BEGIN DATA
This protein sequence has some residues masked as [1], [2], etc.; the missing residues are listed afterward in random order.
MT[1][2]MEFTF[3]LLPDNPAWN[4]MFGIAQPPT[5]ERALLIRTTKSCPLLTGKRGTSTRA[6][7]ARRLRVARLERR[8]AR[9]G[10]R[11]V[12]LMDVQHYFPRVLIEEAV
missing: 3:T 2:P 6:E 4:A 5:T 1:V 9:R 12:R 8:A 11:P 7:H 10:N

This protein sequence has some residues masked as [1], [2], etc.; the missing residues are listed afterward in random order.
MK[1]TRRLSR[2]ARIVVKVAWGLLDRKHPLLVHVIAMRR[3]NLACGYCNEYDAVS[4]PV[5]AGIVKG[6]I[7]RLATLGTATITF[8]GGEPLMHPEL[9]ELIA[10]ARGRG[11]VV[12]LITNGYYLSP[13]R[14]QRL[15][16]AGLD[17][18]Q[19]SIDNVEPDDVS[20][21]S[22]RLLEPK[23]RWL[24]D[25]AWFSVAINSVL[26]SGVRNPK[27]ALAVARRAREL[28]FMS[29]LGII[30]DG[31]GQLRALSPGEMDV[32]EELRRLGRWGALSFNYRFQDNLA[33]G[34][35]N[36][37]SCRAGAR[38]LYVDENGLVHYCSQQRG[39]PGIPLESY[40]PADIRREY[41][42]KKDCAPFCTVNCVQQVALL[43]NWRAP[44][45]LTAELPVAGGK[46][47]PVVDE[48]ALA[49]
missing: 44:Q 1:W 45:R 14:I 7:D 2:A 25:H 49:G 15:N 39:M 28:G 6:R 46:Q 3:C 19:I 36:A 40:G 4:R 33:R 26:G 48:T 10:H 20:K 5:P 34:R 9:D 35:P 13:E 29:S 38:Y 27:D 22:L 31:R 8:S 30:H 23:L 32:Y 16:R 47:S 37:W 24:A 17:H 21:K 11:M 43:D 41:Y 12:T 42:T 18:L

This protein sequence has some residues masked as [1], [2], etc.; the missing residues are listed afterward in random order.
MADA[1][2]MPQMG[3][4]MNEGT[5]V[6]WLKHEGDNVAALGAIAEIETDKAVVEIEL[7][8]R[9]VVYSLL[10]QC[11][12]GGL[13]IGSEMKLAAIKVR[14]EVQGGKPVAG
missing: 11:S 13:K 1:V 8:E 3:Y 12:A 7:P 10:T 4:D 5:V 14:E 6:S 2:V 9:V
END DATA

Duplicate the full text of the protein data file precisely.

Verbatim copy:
This protein sequence has some residues masked as [1], [2], etc.; the missing residues are listed afterward in random order.
MT[1][2]MEFTF[3]LLPDNPAWN[4]MFGIAQPPT[5]ERALLIRTTKSCPLLTGKRGTSTRA[6][7]ARRLRVARLERR[8]AR[9]G[10]R[11]V[12]LMDVQHYFPRVLIEEAV
missing: 3:T 2:P 6:E 4:A 5:T 1:V 9:R 12:R 8:A 11:P 7:H 10:N

This protein sequence has some residues masked as [1], [2], etc.; the missing residues are listed afterward in random order.
MK[1]TRRLSR[2]ARIVVKVAWGLLDRKHPLLVHVIAMRR[3]NLACGYCNEYDAVS[4]PV[5]AGIVKG[6]I[7]RLATLGTATITF[8]GGEPLMHPEL[9]ELIA[10]ARGRG[11]VV[12]LITNGYYLSP[13]R[14]QRL[15][16]AGLD[17][18]Q[19]SIDNVEPDDVS[20][21]S[22]RLLEPK[23]RWL[24]D[25]AWFSVAINSVL[26]SGVRNPK[27]ALAVARRAREL[28]FMS[29]LGII[30]DG[31]GQLRALSPGEMDV[32]EELRRLGRWGALSFNYRFQDNLA[33]G[34][35]N[36][37]SCRAGAR[38]LYVDENGLVHYCSQQRG[39]PGIPLESY[40]PADIRREY[41][42]KKDCAPFCTVNCVQQVALL[43]NWRAP[44][45]LTAELPVAGGK[46][47]PVVDE[48]ALA[49]
missing: 44:Q 1:W 45:R 14:I 7:D 2:A 25:H 49:G 15:N 39:M 28:G 6:R 46:Q 3:C 19:I 36:A 40:G 4:R 33:R 26:G 48:T 10:H 20:K 5:P 34:R 9:D 35:P 13:E 29:S 38:Y 27:D 22:L 31:R 8:S 30:H 23:L 32:Y 16:R 47:S 37:W 24:A 17:H 21:K 11:M 43:D 41:Y 12:T 42:T 18:L

This protein sequence has some residues masked as [1], [2], etc.; the missing residues are listed afterward in random order.
MADA[1][2]MPQMG[3][4]MNEGT[5]V[6]WLKHEGDNVAALGAIAEIETDKAVVEIEL[7][8]R[9]VVYSLL[10]QC[11][12]GGL[13]IGSEMKLAAIKVR[14]EVQGGKPVAG
missing: 11:S 13:K 1:V 8:E 3:Y 12:A 7:P 10:T 4:D 5:V 14:E 6:S 2:V 9:V